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Mayor De Blasio Announces Vaccine Mandate For All New York City Municipal Workers, Including First Responders

NEW YORK (CBSNewYork) -- There's a new ultimatum in New York City.

All city workers must be vaccinated against COVID-19, or they'll be placed on unpaid leave.

That was the word Wednesday from Mayor Bill de Blasio, who said city employees owe it to their families and the people they serve to be protected against the virus.

As CBS2's Jessica Moore reported, the mandate represents the strictest in the country, and applies to roughly 160,000 employees who have not yet been required to get the shot.


"It's a mandate now for all city agencies, all city workers. It's time for everyone to get vaccinated. Our public employees are going to lead us out of the COVID era," de Blasio said.

De Blasio made the rounds on cable news Wednesday morning, pushing the broadest vaccine mandate yet for all municipal employees, including police, firefighters and EMS.

The mayor said roughly 46,000 city workers are still unvaccinated.

WATCH: Mayor Bill de Blasio Announces Vaccine Mandate For All Municipal Workers

"We are here to keep you safe so you can keep everyone around you safe. We need you to keep people in the workforce safe and the people you encounter -- the residents of this city -- safe," de Blasio said.

As of Tuesday night, the overall NYPD vaccination rate is 71%. The FDNY says only 60% of its uniformed workforce, including firefighters and EMS workers, are vaccinated. Same goes for sanitation workers, only 60% of whom are vaccinated.

The new mandate does not include a testing option, and means all workers must get at least one shot by next Friday, Oct. 29, or get sidelined.

"So we say vaccinate. If you choose not to, You have the right to go on unpaid leave. We're going to work with your union to figure out what happens next. But the bottom line is we're not going to pay people unless they're vaccinated," de Blasio said.


Police union boss Patrick Lynch vowed to fight the mandate in court.

"From the beginning of the de Blasio administration's haphazard vaccine rollout, we have fought to make the vaccine available to every member who chooses it, while also protecting their right to make that personal medical decision in consultation with their own doctor. Now that the city has moved to unilaterally impose a mandate, we will proceed with legal action to protect our members' rights," Lynch said.

"I don't like the mandate. I don't like it at all," said Harry Nespoli, who heads the sanitation union and Municipal Labor Council. "There's a group out there ... there's a group in every single city agency that just honestly feels that, you know what? I don't want to put that in my body."

"It's infuriating. It's disappointing, frustrating," said Oren Barzilary, president of Local 2507, which represents EMTs and paramedics. "Thousands will walk off from EMS."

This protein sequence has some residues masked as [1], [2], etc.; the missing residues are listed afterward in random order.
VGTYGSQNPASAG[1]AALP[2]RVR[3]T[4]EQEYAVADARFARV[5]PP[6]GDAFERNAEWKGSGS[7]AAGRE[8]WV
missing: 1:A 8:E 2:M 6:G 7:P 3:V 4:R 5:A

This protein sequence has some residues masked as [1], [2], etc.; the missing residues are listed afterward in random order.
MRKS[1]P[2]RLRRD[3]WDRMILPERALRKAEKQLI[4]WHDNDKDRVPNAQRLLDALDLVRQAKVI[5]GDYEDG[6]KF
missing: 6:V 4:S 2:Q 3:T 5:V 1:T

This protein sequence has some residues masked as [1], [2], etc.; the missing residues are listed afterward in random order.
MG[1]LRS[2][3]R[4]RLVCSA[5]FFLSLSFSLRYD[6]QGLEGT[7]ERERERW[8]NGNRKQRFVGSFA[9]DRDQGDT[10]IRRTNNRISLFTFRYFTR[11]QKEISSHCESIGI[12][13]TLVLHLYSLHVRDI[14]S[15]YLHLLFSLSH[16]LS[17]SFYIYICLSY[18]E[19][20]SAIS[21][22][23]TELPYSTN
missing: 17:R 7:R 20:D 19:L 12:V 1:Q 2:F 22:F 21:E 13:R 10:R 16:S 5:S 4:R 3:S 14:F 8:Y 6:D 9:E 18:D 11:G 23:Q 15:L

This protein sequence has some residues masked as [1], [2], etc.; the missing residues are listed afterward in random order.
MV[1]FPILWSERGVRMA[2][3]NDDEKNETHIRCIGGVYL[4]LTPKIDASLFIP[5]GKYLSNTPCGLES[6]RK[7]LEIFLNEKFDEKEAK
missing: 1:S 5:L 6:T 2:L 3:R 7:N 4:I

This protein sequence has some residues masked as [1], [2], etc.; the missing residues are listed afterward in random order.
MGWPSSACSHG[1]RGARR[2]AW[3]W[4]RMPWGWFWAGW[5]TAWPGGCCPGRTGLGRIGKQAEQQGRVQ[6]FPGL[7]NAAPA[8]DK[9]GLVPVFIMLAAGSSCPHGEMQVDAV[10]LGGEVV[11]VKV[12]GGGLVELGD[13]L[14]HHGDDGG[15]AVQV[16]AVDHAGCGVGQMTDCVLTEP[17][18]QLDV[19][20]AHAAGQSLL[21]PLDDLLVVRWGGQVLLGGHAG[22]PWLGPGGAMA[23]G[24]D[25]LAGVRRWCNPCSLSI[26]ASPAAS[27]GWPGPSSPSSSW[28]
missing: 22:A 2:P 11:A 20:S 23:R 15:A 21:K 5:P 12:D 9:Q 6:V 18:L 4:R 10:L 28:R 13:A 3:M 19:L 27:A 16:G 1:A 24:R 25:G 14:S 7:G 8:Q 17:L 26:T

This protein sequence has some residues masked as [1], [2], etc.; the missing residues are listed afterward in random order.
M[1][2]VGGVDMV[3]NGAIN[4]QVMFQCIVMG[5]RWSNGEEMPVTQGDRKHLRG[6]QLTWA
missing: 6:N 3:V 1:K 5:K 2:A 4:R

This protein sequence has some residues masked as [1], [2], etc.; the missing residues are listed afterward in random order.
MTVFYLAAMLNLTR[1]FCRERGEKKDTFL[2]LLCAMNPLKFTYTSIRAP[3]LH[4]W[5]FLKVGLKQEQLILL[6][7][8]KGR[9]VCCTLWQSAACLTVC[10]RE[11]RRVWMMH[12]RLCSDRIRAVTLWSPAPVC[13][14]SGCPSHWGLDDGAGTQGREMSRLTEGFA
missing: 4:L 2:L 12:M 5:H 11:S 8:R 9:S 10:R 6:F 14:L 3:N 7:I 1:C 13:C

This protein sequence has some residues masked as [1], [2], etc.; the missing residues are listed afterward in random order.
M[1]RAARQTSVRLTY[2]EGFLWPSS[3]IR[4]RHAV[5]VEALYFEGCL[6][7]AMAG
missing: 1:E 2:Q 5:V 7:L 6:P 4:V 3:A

"There's no 'one size fits all' when it comes to treatment or wellness," said Esther Ford, an EMT in the Bronx.

The mayor is offering a $500 incentive to all city workers who get their first dose at a city-run site by next week's deadline, a move that could cost the city $23 million.

"Again, that's real money, but against the backdrop of a massive multi-billion dollar effort to fight COVID over these last years, I think it's a good investment," de Blasio said.

He also said workers who go on unpaid leave and then decide to get vaccinated will be welcomed back into their positions, but will not receive the financial bonus.

Watch Jessica Moore's report --

Many are fighting the mandate, saying they believe they have natural immunity after being infected with the virus.

"We've learned that over 70% of New York City firefighters have been sick with COVID in the last 20 months," said Andrew Ansbro, president of the Uniformed Firefighters Association. "The FDNY has been tested for COVID antibodies for over a year, and they refuse to acknowledge that antibodies are effective in protecting members from serious infection."

Some doctors have cautioned against that argument, saying we don't know how long those antibodies last and the Delta variant is different than the virus was a year ago.

Still, while union heads are already pledging lawsuits, employment attorney Helen Rella says the courts will likely uphold the mandate.

"Why does the mayor have that legal authority to say, you must be vaccinated or you will not be paid?" CBS2's Jessica Layton asked.

"Because this is a public safety issue and because the mayor is speaking on behalf of the city, which effectively is the employer," Rella said.

The mayor's hardline stance has the backing of the White House and some City Council members.

"This is another in a series of the bold policies that protected New York City," Councilman Mark Levine said.

Some correction officers have an extra month to get vaccinated, with the mayor citing the ongoing staffing shortage at Rikers Island. The deadline for those DOC employees is Dec. 1. Only 51% of correction officers are vaccinated.

CBS2's John Dias and Jessica Layton contributed to this report. Editor's note: This story was first published on Oct. 20.

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